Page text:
5 Myths about Alcohol

5 Myths about Alcohol

Some call it liquid courage, others call it truth serum. Whatever term of endearment you choose to give your favorite alcoholic beverage, it’s important to understand its effects on the body and mind beyond the classic hangover. The fact is, for as long as humans have been consuming alcohol (about 10,000 years) there’s always been some argument and at times puzzlement about the short and long term consequences of drinking. 

Before you decide where you’ll be enjoying green beer on St. Patrick’s Day, let’s explore 5 of the most persistent myths around booze.

A Couple of Drinks is Moderate Drinking
Most of us consider ourselves to be “moderate” drinkers but what does that even mean? Some studies consider it to be no more than three to four drinks per day, while others suggest it to be less than one drink per day. Although there is no universal definition for the term, the latest consensus suggests that it is no more than two drinks per day for men and no more than one drink per day for women.
In the U.S., one drink is considered to be 1.5 ounces of hard liquor, 5 ounces of wine, or 12 ounces of beer. Often times, drinks prepared at bars contain twice the amount and in some cases even more.
The More I Drink, The More My Body Adapts

From a physiological standpoint, there are numerous differences between female and male anatomy. Women, or persons assigned female at birth, process alcohol differently from men or people assigned male at birth. Those born male have more body water, therefore causing the alcohol to dilute more. Further, those born female produce less of a liver enzyme that breaks down alcohol, causing it to be broken down at a much slower pace.

Research also has found that those born to an alcoholic parent are 4 times more likely to suffer from alcohol issues but it’s also found that many individuals with alcoholism in their family history do not become alcohol dependent.

Another interesting fact is that up to 50% of people of Asian descent have an inactive enzyme that is needed to process alcohol, causing symptoms like headache, nausea, dizziness, rapid heartbeat, among others.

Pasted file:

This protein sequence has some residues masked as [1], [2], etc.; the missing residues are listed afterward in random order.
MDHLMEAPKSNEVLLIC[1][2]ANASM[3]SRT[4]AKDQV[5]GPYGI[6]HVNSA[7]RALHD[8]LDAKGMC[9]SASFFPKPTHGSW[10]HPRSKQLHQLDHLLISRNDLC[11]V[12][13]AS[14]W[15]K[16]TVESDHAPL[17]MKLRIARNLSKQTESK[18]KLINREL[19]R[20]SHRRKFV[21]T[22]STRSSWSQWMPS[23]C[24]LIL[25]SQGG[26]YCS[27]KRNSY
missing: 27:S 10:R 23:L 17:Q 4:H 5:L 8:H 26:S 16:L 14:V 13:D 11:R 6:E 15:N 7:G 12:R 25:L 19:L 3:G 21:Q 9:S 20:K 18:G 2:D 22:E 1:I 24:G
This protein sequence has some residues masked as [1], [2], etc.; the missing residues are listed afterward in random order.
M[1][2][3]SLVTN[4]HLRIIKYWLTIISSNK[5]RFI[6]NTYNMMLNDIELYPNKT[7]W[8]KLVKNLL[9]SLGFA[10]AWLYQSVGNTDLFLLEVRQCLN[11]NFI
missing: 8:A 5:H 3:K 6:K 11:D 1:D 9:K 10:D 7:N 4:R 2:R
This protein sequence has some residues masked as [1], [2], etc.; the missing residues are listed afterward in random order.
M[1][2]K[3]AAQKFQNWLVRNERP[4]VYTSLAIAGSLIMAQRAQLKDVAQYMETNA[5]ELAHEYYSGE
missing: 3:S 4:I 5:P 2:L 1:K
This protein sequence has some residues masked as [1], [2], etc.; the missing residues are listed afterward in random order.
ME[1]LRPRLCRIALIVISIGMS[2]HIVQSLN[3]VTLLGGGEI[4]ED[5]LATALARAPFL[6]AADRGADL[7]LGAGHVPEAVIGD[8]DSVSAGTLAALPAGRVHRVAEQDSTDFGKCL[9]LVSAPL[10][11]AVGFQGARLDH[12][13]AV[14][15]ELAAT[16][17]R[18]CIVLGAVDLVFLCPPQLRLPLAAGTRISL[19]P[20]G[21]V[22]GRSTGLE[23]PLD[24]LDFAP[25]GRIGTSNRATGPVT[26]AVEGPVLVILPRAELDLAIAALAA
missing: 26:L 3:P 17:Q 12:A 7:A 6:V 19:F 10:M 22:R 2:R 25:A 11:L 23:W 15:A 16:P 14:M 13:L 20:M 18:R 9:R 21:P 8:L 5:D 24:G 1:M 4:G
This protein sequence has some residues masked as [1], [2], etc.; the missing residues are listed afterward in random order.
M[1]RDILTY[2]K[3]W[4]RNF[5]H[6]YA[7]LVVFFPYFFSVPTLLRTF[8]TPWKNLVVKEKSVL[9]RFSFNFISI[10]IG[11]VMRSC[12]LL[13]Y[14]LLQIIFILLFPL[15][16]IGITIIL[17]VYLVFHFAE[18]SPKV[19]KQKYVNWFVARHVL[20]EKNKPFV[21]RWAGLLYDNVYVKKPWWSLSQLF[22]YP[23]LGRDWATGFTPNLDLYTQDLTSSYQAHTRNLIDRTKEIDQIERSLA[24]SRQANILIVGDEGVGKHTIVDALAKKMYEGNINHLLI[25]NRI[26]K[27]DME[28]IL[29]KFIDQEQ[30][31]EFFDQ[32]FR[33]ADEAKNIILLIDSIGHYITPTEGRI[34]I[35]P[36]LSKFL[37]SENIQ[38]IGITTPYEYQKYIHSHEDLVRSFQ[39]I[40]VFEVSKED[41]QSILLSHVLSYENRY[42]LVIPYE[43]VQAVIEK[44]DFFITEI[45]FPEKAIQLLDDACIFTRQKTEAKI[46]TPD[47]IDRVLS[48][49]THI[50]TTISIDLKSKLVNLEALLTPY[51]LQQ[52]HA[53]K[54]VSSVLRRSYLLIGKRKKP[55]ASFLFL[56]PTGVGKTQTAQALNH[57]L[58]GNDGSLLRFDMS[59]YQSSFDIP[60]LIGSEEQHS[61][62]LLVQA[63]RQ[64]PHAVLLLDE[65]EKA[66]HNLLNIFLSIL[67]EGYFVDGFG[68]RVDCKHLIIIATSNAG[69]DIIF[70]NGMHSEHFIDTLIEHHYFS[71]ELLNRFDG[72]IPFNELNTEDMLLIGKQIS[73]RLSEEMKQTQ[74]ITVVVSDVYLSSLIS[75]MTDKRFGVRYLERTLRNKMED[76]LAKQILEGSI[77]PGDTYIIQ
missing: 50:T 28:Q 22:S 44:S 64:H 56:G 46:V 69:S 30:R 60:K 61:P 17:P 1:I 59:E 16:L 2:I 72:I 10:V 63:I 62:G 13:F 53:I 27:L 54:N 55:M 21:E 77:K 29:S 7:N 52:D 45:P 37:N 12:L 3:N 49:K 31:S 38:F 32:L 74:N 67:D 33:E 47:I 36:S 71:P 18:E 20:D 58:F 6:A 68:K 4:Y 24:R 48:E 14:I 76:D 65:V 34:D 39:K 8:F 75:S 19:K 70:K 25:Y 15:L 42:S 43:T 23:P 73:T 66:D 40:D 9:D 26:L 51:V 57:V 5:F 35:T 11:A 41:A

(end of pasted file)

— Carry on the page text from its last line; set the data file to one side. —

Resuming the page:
Moderate Drinking Can Benefit Your Health

For years, some have argued that drinking moderately is linked to health benefits but the truth is that the answer to that is somewhat convoluted. Studies show that there is a fairly consistent inverse association between moderate drinking and risk of stroke resulting from a blood clot, heart attack, sudden cardiac arrest, and death from all cardiovascular conditions. This is because moderate amounts of alcohol raise levels of “good” cholesterol, which is associated with greater protection against heart disease. The effect of lower risk of cardiovascular disease extends to both men and women (including older individuals) that haven’t been previously diagnosed with said conditions.

On the other hand, alcohol blocks and inactivates folate in the blood and tissues. It’s possible that alcohol increases risk of breast, colon, and other cancers due to this interaction. However, taking a folate supplement may negate this.

Drinking Once a Week is OK

According to the latest survey by the U.S. National Survey on Drug Use and Health, over 15 million adults 18 and older reported having issues with alcoholism.

It seems that the manner in which you drink carries more significance than what you drink. Enjoying a drink daily isn’t comparable to having 5 drinks on a night out then proceeding to not drinking the rest of the week. Just one night of binge drinking can have physical, visible effects on the body and long term abuse can cause inflammation of the liver and in more serious cases, cirrhosis (scarring of the liver).

Drinking Helps Me Take a Load Off

The relationship between alcohol and mental/emotional conditions, such as depression and anxiety is a complex one. Although, they each seem to increase the risk for the other simultaneously, alcohol abuse may be a stronger factor of cause.

People who suffer from these conditions may abuse alcohol intentionally in order to suppress emotions and improve their overall mood. This may work temporarily but research shows that after the effects of alcohol wear down, symptoms of depression and anxiety increase, creating a potentially life threatening cycle.

The prevalent role that alcohol plays in our everyday life is undeniable. Whether celebrating St. Patrick’s Day, a special occasion or simply trying to take a load off at the end of a long work day, it’s important to consider all of these factors in order to lead a healthy and balanced life. Keep in mind to always discuss any concerns with your medical physician.

Additional sources


2) https://www.brown.edu/campus-life/health/services/promotion/alcohol-other-drugs-alcohol/alcohol-and-your-body

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